“Sometimes you wake up. Sometimes the fall kills you. And sometimes, when you fall, you fly.”
― Neil Gaiman, The Sandman, Vol. 6: Fables and Reflections
I absolutely adore Neil Gaiman (as some of you may have already noticed), and his remarkable creation, Sandman. Today, I searched for this quote for some reason and looking at it, I realised how much I relate to it. It is a quote that speaks a fascinating underlying truth, a reality far greater than it seems.
To survive the fall and fly is what we all hope for when the fall is inevitable, to die in the fall and escape suffering is the alternative option, but there’s a third instance, when neither happens; you survive the fall but you lie there broken. Your mighty soul torn apart, your thoughtful mind messed up, yet your heart still beating. Your courage shattered, strength faltered, limbs numb, yet your heart still beating. Then the bruises start to bleed each time you remember the fall, and the scars start to hurt in a Harry Potter kind of way. You wish you didn’t survive or that you got to fly, but instead…..you are a scattered mess. I can understand the need for “all the kings horses and all the kings men” to come together to put broken beings together. It doesn’t matter how several hundred hooves can help put together a broken egg, you just want to be complete once again somehow, just like you were before.
But as Humpty Dumpty or his rescue army would have told you, once something is broken, its original shape is lost forever. No matter how well you try to fix it, how strong of a super glue you have or other sophisticated fixing material, it will never be the same; in the same way, once broken, we too will never be the same again. Signs of brokenness will show, evolve and ultimately will become a part of us. That’s the thing about the fall that doesn’t kill you – the survival will leave a mark. You will carry it on for the rest of your life; but it will be the reminder, the compass, the navigator, the escort, the chaperone, the mentor and the counselor. It becomes your northern star, guiding you away from cliff edges and roof tops, and it becomes the commander of your emotions, warning you, reprimanding you, urging you to move forward, retreat and surrender.
To me, being broken was being in the hinterland between the valley of death and the sky of hope. I spent a long time lying in the same position, wishing I had died and wishing I had taken flight. Sometimes your bones need not break, to feel crippled. I felt like I no longer could see, hear, feel or move, yet somehow I had to. There was no army in the world that could put me back together; I had to do it on my own. There are some missing pieces I still can’t find; maybe it is for my own good.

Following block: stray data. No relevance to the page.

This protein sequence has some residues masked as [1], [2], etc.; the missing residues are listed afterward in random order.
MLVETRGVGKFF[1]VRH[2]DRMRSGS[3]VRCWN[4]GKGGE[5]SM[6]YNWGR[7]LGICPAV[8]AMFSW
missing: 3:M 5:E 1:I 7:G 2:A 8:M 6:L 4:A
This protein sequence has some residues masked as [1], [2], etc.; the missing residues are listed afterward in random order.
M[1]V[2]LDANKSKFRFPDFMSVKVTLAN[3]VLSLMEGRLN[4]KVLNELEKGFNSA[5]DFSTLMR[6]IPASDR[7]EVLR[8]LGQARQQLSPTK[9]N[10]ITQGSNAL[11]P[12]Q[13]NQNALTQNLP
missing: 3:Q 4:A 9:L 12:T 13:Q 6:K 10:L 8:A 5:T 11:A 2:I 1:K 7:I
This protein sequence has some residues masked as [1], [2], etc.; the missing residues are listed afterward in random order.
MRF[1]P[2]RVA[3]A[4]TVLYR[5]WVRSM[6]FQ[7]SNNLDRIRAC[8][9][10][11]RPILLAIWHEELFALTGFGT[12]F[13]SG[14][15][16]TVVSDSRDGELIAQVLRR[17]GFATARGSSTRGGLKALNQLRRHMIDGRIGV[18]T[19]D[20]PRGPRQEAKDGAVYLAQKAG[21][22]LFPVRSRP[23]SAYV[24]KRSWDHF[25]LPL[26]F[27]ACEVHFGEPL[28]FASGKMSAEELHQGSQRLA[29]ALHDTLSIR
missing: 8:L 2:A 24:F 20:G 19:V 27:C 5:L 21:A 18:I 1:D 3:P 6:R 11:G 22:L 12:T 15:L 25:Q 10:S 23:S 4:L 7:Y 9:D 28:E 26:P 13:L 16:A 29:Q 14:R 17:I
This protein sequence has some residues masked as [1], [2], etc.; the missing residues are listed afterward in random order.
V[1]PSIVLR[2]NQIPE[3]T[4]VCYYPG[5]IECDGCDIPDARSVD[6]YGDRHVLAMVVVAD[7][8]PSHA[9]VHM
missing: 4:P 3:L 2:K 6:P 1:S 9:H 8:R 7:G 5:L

So you survive the fall, barely. You are broken but stitched up; not nicely too because you had to do it on your own. Then what? I realised that it was then my life really began. I got to see every part of me clearly when I was reassembling myself. I had to learn to move again, see again and hear again. Why did I need to learn to see and hear? I too thought that those things just are and just happened, but unless you learn, you will never see and hear the important things, truthful things, the valuable things, the things that you are meant to know. Don’t wait until “there comes a time when the blind man takes your hand and says: don’t you see?”
I realised that it was my fear of falling, which broke me badly. I was afraid I would be let go of and I was afraid to let go. Should I think that it was a mistake to have climbed in the first place? But like Gaiman says in Sandman: “it is sometimes a mistake to climb, it is always a mistake never even to make the attempt.” People disappoint you all the time but you get a say in who gets to do so. Sometimes I feel like a rag doll shredded to pieces and stitched back up. I feel like I have a stitched up soul, soldered strength and wooden courage, but amazingly I’m proud of my rag doll self. You survive the fall for a reason and we get to choose whether we make it a good one or a bad one. Pain demands to be felt and we have no choice but feel it, but it is our choice to make it either suffering or freedom – freedom from the shackles that bind us to the fear of losing, the fear of falling and the fear of breaking. And if you choose freedom, neither death nor flight will really matter. You wake up!